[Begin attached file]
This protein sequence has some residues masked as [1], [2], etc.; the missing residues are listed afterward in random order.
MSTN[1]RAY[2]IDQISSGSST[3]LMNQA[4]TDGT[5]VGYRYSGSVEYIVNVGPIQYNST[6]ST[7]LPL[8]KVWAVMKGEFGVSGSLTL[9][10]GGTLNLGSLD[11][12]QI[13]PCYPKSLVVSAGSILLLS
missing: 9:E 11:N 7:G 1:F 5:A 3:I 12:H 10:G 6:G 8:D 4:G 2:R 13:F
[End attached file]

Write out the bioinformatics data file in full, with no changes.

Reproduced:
This protein sequence has some residues masked as [1], [2], etc.; the missing residues are listed afterward in random order.
MSTN[1]RAY[2]IDQISSGSST[3]LMNQA[4]TDGT[5]VGYRYSGSVEYIVNVGPIQYNST[6]ST[7]LPL[8]KVWAVMKGEFGVSGSLTL[9][10]GGTLNLGSLD[11][12]QI[13]PCYPKSLVVSAGSILLLS
missing: 9:E 11:N 7:G 1:F 5:A 3:I 12:H 10:G 6:G 8:D 4:G 2:R 13:F